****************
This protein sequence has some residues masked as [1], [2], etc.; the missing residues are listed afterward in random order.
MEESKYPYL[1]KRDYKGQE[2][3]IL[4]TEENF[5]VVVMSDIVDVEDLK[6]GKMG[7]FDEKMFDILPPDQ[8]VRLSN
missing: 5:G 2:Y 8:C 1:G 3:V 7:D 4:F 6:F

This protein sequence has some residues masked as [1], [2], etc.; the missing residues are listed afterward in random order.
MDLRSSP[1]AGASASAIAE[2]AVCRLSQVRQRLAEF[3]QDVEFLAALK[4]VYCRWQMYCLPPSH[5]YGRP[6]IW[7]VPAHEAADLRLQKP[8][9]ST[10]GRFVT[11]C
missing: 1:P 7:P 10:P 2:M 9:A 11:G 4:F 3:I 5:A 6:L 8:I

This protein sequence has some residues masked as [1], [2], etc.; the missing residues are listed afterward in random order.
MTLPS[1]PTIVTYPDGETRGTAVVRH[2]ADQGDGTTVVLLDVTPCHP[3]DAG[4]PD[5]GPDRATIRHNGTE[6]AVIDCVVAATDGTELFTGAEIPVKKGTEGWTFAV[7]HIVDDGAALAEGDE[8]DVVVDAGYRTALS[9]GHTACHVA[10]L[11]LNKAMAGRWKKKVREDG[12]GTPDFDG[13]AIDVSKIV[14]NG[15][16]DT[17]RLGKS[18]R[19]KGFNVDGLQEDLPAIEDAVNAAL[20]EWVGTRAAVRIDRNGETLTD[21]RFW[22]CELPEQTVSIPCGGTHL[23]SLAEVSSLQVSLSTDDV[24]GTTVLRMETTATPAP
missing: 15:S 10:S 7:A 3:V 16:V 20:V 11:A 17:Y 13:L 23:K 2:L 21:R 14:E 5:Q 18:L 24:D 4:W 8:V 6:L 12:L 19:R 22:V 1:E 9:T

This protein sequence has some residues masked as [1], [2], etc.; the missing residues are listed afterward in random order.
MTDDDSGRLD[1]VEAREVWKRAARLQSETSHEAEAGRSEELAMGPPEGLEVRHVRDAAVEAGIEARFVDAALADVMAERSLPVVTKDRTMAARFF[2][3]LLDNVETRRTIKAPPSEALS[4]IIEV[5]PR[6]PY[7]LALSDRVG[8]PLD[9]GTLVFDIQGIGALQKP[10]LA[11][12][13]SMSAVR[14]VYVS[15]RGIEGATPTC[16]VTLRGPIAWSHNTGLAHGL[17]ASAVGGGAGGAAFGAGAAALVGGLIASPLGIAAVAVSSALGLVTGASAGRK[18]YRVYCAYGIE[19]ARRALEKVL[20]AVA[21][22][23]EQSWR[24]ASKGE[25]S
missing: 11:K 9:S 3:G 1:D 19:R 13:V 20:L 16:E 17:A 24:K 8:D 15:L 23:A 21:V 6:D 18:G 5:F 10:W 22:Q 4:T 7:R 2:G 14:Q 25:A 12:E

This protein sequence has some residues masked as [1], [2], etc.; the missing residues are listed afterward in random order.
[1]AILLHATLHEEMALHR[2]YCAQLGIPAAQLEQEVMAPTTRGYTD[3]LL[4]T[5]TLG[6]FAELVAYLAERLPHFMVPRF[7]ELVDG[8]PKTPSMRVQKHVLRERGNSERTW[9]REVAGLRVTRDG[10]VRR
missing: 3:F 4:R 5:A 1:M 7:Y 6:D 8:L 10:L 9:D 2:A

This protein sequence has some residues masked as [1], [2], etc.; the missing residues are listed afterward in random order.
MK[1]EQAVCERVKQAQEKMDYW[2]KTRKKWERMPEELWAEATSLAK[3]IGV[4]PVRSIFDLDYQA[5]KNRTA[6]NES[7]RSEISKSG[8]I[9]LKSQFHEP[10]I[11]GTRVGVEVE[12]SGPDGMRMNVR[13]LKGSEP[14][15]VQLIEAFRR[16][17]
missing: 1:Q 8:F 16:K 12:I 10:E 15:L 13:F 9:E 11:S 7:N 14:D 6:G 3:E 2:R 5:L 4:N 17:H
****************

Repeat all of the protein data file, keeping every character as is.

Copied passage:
This protein sequence has some residues masked as [1], [2], etc.; the missing residues are listed afterward in random order.
MEESKYPYL[1]KRDYKGQE[2][3]IL[4]TEENF[5]VVVMSDIVDVEDLK[6]GKMG[7]FDEKMFDILPPDQ[8]VRLSN
missing: 5:G 2:Y 8:C 1:G 3:V 7:D 4:F 6:F

This protein sequence has some residues masked as [1], [2], etc.; the missing residues are listed afterward in random order.
MDLRSSP[1]AGASASAIAE[2]AVCRLSQVRQRLAEF[3]QDVEFLAALK[4]VYCRWQMYCLPPSH[5]YGRP[6]IW[7]VPAHEAADLRLQKP[8][9]ST[10]GRFVT[11]C
missing: 1:P 7:P 10:P 2:M 9:A 11:G 4:F 3:I 5:A 6:L 8:I

This protein sequence has some residues masked as [1], [2], etc.; the missing residues are listed afterward in random order.
MTLPS[1]PTIVTYPDGETRGTAVVRH[2]ADQGDGTTVVLLDVTPCHP[3]DAG[4]PD[5]GPDRATIRHNGTE[6]AVIDCVVAATDGTELFTGAEIPVKKGTEGWTFAV[7]HIVDDGAALAEGDE[8]DVVVDAGYRTALS[9]GHTACHVA[10]L[11]LNKAMAGRWKKKVREDG[12]GTPDFDG[13]AIDVSKIV[14]NG[15][16]DT[17]RLGKS[18]R[19]KGFNVDGLQEDLPAIEDAVNAAL[20]EWVGTRAAVRIDRNGETLTD[21]RFW[22]CELPEQTVSIPCGGTHL[23]SLAEVSSLQVSLSTDDV[24]GTTVLRMETTATPAP
missing: 15:S 10:S 7:A 3:V 16:V 20:V 11:A 17:Y 13:L 23:K 2:L 21:R 14:E 5:Q 18:L 24:D 4:W 8:V 6:L 12:L 19:R 22:V 1:E 9:T

This protein sequence has some residues masked as [1], [2], etc.; the missing residues are listed afterward in random order.
MTDDDSGRLD[1]VEAREVWKRAARLQSETSHEAEAGRSEELAMGPPEGLEVRHVRDAAVEAGIEARFVDAALADVMAERSLPVVTKDRTMAARFF[2][3]LLDNVETRRTIKAPPSEALS[4]IIEV[5]PR[6]PY[7]LALSDRVG[8]PLD[9]GTLVFDIQGIGALQKP[10]LA[11][12][13]SMSAVR[14]VYVS[15]RGIEGATPTC[16]VTLRGPIAWSHNTGLAHGL[17]ASAVGGGAGGAAFGAGAAALVGGLIASPLGIAAVAVSSALGLVTGASAGRK[18]YRVYCAYGIE[19]ARRALEKVL[20]AVA[21][22][23]EQSWR[24]ASKGE[25]S
missing: 11:K 9:S 3:G 1:D 19:R 13:V 20:L 16:E 17:A 24:K 8:D 15:L 23:A 21:V 6:D 18:G 5:F 10:W 22:Q 4:T 7:R 2:G 14:Q 25:A 12:E

This protein sequence has some residues masked as [1], [2], etc.; the missing residues are listed afterward in random order.
[1]AILLHATLHEEMALHR[2]YCAQLGIPAAQLEQEVMAPTTRGYTD[3]LL[4]T[5]TLG[6]FAELVAYLAERLPHFMVPRF[7]ELVDG[8]PKTPSMRVQKHVLRERGNSERTW[9]REVAGLRVTRDG[10]VRR
missing: 3:F 4:R 5:A 1:M 7:Y 6:D 8:L 10:L 9:D 2:A

This protein sequence has some residues masked as [1], [2], etc.; the missing residues are listed afterward in random order.
MK[1]EQAVCERVKQAQEKMDYW[2]KTRKKWERMPEELWAEATSLAK[3]IGV[4]PVRSIFDLDYQA[5]KNRTA[6]NES[7]RSEISKSG[8]I[9]LKSQFHEP[10]I[11]GTRVGVEVE[12]SGPDGMRMNVR[13]LKGSEP[14][15]VQLIEAFRR[16][17]
missing: 1:Q 8:F 16:K 12:I 10:E 15:L 13:F 9:E 11:S 7:N 14:D 6:G 3:E 2:R 5:L 4:N 17:H